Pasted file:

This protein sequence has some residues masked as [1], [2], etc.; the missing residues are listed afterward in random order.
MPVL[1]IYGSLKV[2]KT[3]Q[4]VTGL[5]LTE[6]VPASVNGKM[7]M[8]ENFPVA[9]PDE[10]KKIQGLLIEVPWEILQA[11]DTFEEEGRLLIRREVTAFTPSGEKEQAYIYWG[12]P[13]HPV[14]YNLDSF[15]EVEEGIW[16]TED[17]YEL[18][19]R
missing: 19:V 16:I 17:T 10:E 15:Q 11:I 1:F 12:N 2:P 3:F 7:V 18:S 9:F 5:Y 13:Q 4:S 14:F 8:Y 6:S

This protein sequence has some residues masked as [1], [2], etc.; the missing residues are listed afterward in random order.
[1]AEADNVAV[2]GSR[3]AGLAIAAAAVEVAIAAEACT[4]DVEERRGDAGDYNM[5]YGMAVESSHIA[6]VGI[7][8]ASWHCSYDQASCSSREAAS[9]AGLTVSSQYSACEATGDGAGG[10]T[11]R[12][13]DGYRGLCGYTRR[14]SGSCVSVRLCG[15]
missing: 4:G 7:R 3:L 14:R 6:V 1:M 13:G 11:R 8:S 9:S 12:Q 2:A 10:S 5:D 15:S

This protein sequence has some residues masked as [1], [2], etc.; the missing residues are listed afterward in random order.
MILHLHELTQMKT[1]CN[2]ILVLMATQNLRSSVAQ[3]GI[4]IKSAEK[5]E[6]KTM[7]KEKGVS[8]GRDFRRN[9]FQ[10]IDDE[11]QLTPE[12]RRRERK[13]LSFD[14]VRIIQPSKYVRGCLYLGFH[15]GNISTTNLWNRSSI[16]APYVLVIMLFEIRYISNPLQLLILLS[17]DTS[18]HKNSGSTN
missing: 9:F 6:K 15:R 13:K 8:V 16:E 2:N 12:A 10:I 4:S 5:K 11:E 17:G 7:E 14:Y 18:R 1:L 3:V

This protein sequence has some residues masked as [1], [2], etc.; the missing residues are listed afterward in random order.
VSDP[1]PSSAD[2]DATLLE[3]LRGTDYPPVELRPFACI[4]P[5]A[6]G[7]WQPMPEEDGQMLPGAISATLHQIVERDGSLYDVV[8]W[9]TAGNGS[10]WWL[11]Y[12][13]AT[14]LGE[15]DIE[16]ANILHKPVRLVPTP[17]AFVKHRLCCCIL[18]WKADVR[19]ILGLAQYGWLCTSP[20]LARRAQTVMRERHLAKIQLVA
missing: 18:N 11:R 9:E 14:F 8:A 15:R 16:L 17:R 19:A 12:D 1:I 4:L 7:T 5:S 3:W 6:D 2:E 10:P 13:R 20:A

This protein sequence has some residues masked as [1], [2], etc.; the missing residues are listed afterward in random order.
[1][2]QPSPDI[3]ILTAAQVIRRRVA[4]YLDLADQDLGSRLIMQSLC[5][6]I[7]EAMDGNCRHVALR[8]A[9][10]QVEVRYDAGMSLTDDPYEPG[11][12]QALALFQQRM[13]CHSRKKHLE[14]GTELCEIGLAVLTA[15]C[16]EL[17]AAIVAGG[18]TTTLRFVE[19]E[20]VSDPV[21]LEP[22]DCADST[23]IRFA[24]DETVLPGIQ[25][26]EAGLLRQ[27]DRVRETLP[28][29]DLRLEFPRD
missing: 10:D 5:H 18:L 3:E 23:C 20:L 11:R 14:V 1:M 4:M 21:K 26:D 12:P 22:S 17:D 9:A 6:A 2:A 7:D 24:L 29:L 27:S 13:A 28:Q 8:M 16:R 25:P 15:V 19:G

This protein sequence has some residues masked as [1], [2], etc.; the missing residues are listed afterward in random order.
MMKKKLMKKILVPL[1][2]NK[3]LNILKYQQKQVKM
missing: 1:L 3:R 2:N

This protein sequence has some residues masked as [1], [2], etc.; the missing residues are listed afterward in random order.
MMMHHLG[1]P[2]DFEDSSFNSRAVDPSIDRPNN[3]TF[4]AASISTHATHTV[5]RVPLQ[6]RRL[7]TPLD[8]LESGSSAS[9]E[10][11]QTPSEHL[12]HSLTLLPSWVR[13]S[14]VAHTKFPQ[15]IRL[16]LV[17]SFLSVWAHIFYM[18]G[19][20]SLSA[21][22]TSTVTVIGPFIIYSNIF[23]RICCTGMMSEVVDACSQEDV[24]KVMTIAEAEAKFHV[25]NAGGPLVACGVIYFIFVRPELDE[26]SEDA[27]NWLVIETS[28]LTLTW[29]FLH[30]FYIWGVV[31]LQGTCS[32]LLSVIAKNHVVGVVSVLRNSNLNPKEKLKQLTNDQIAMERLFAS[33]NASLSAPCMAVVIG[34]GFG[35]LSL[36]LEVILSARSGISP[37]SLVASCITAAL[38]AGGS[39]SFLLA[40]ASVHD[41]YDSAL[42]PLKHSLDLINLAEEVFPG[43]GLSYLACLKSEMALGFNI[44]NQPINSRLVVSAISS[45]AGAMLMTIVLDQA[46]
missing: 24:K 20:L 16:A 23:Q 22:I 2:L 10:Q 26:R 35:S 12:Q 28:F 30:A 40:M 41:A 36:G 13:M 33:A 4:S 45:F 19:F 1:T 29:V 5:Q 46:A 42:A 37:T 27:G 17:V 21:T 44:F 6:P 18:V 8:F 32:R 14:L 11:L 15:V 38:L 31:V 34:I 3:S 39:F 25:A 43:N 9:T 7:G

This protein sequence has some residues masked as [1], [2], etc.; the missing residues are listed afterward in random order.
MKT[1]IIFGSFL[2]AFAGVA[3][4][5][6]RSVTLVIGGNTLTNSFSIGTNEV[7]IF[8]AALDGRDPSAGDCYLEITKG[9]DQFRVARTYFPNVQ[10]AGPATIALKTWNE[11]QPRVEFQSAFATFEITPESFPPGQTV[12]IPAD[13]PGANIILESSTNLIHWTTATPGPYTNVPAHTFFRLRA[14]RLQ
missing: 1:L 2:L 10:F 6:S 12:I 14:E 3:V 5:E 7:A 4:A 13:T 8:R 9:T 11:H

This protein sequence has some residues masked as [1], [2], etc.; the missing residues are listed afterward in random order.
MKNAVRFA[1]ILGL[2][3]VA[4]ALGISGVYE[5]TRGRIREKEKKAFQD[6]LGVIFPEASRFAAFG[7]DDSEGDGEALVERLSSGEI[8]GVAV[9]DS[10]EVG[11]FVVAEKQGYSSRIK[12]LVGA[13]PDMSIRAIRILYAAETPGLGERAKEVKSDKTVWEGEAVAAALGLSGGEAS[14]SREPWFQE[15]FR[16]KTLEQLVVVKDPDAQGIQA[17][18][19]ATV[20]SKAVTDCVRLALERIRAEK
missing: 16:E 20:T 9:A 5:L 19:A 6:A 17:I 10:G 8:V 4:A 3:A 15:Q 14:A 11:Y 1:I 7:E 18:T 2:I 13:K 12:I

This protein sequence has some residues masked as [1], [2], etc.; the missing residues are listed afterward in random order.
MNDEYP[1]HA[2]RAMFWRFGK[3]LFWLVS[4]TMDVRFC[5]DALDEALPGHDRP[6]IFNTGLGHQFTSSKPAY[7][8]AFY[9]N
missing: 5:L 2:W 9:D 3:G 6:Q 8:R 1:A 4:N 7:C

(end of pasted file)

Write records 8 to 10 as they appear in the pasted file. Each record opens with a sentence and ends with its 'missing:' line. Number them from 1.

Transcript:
This protein sequence has some residues masked as [1], [2], etc.; the missing residues are listed afterward in random order.
MKT[1]IIFGSFL[2]AFAGVA[3][4][5][6]RSVTLVIGGNTLTNSFSIGTNEV[7]IF[8]AALDGRDPSAGDCYLEITKG[9]DQFRVARTYFPNVQ[10]AGPATIALKTWNE[11]QPRVEFQSAFATFEITPESFPPGQTV[12]IPAD[13]PGANIILESSTNLIHWTTATPGPYTNVPAHTFFRLRA[14]RLQ
missing: 1:L 2:L 10:F 6:S 12:I 14:E 3:V 5:E 7:A 4:A 13:T 8:R 9:T 11:H

This protein sequence has some residues masked as [1], [2], etc.; the missing residues are listed afterward in random order.
MKNAVRFA[1]ILGL[2][3]VA[4]ALGISGVYE[5]TRGRIREKEKKAFQD[6]LGVIFPEASRFAAFG[7]DDSEGDGEALVERLSSGEI[8]GVAV[9]DS[10]EVG[11]FVVAEKQGYSSRIK[12]LVGA[13]PDMSIRAIRILYAAETPGLGERAKEVKSDKTVWEGEAVAAALGLSGGEAS[14]SREPWFQE[15]FR[16]KTLEQLVVVKDPDAQGIQA[17][18][19]ATV[20]SKAVTDCVRLALERIRAEK
missing: 16:E 20:T 9:A 5:L 19:A 6:A 17:I 10:G 8:V 4:A 3:A 15:Q 14:A 11:Y 1:I 7:E 18:T 2:I 13:K 12:I

This protein sequence has some residues masked as [1], [2], etc.; the missing residues are listed afterward in random order.
MNDEYP[1]HA[2]RAMFWRFGK[3]LFWLVS[4]TMDVRFC[5]DALDEALPGHDRP[6]IFNTGLGHQFTSSKPAY[7][8]AFY[9]N
missing: 5:L 2:W 9:D 3:G 6:Q 8:R 1:A 4:N 7:C